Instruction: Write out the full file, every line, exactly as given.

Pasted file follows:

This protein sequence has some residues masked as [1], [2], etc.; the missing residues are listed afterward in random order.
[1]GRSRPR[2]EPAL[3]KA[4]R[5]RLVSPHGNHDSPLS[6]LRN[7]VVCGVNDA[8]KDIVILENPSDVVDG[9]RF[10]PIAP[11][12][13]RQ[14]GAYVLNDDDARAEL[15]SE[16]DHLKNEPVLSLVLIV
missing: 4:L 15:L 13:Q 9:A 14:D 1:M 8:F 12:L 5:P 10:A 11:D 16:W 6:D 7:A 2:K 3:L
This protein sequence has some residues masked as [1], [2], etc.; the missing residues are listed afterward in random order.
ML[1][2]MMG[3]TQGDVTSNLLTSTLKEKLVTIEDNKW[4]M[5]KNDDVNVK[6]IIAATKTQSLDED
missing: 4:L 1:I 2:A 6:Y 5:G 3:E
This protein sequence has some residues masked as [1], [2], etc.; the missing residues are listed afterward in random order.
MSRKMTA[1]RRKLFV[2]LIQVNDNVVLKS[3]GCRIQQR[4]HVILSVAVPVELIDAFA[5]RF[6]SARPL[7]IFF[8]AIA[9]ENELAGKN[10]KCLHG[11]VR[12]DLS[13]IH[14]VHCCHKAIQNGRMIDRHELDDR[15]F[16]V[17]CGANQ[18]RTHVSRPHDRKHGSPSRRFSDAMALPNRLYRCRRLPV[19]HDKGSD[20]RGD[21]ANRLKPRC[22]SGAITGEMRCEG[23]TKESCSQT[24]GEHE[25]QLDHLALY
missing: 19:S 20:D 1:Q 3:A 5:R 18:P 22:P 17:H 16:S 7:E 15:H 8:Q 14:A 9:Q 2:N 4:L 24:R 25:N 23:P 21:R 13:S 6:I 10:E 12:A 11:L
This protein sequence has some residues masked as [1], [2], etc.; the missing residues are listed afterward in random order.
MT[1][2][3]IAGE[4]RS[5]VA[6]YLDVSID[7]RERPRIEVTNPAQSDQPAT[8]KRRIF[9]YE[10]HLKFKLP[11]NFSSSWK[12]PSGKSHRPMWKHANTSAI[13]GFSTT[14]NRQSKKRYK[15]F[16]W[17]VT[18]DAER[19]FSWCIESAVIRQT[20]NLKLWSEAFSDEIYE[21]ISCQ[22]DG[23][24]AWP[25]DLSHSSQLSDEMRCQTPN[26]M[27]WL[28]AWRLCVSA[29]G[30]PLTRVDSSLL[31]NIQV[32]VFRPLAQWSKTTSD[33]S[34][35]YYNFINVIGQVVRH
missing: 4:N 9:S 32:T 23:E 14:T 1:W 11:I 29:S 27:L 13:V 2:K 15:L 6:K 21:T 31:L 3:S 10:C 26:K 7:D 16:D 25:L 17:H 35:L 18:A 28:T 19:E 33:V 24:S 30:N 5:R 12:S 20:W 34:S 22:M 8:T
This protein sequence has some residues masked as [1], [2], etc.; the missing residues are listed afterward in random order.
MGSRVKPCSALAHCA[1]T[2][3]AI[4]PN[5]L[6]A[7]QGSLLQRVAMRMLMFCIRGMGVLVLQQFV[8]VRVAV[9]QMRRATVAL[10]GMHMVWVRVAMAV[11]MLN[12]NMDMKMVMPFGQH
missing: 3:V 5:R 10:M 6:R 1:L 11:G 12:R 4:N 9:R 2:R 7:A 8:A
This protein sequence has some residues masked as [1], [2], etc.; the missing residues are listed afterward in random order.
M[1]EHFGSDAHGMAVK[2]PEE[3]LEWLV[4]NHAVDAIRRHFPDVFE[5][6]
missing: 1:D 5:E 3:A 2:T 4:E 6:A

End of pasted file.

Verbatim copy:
This protein sequence has some residues masked as [1], [2], etc.; the missing residues are listed afterward in random order.
[1]GRSRPR[2]EPAL[3]KA[4]R[5]RLVSPHGNHDSPLS[6]LRN[7]VVCGVNDA[8]KDIVILENPSDVVDG[9]RF[10]PIAP[11][12][13]RQ[14]GAYVLNDDDARAEL[15]SE[16]DHLKNEPVLSLVLIV
missing: 4:L 15:L 13:Q 9:A 14:D 1:M 8:F 12:L 5:P 10:A 11:D 16:W 6:D 7:A 2:K 3:L
This protein sequence has some residues masked as [1], [2], etc.; the missing residues are listed afterward in random order.
ML[1][2]MMG[3]TQGDVTSNLLTSTLKEKLVTIEDNKW[4]M[5]KNDDVNVK[6]IIAATKTQSLDED
missing: 4:L 1:I 2:A 6:Y 5:G 3:E
This protein sequence has some residues masked as [1], [2], etc.; the missing residues are listed afterward in random order.
MSRKMTA[1]RRKLFV[2]LIQVNDNVVLKS[3]GCRIQQR[4]HVILSVAVPVELIDAFA[5]RF[6]SARPL[7]IFF[8]AIA[9]ENELAGKN[10]KCLHG[11]VR[12]DLS[13]IH[14]VHCCHKAIQNGRMIDRHELDDR[15]F[16]V[17]CGANQ[18]RTHVSRPHDRKHGSPSRRFSDAMALPNRLYRCRRLPV[19]HDKGSD[20]RGD[21]ANRLKPRC[22]SGAITGEMRCEG[23]TKESCSQT[24]GEHE[25]QLDHLALY
missing: 19:S 20:D 1:Q 3:A 5:R 18:P 22:P 17:H 16:S 7:E 15:H 8:Q 14:A 9:Q 2:N 4:L 24:R 25:N 23:P 21:R 13:S 6:I 10:E 12:A 11:L
This protein sequence has some residues masked as [1], [2], etc.; the missing residues are listed afterward in random order.
MT[1][2][3]IAGE[4]RS[5]VA[6]YLDVSID[7]RERPRIEVTNPAQSDQPAT[8]KRRIF[9]YE[10]HLKFKLP[11]NFSSSWK[12]PSGKSHRPMWKHANTSAI[13]GFSTT[14]NRQSKKRYK[15]F[16]W[17]VT[18]DAER[19]FSWCIESAVIRQT[20]NLKLWSEAFSDEIYE[21]ISCQ[22]DG[23][24]AWP[25]DLSHSSQLSDEMRCQTPN[26]M[27]WL[28]AWRLCVSA[29]G[30]PLTRVDSSLL[31]NIQV[32]VFRPLAQWSKTTSD[33]S[34][35]YYNFINVIGQVVRH
missing: 4:N 9:S 32:T 23:E 14:T 1:W 11:I 29:S 27:L 13:V 2:K 15:L 6:K 21:T 31:L 3:S 10:C 26:K 7:D 16:D 25:L 17:H 35:L 18:A 28:T 19:E 33:V 24:S 30:N 5:R 12:S 20:W 34:S 22:M 8:T
This protein sequence has some residues masked as [1], [2], etc.; the missing residues are listed afterward in random order.
MGSRVKPCSALAHCA[1]T[2][3]AI[4]PN[5]L[6]A[7]QGSLLQRVAMRMLMFCIRGMGVLVLQQFV[8]VRVAV[9]QMRRATVAL[10]GMHMVWVRVAMAV[11]MLN[12]NMDMKMVMPFGQH
missing: 3:V 5:R 10:M 6:R 1:L 11:G 12:R 4:N 9:R 2:R 7:A 8:A
This protein sequence has some residues masked as [1], [2], etc.; the missing residues are listed afterward in random order.
M[1]EHFGSDAHGMAVK[2]PEE[3]LEWLV[4]NHAVDAIRRHFPDVFE[5][6]
missing: 1:D 5:E 3:A 2:T 4:E 6:A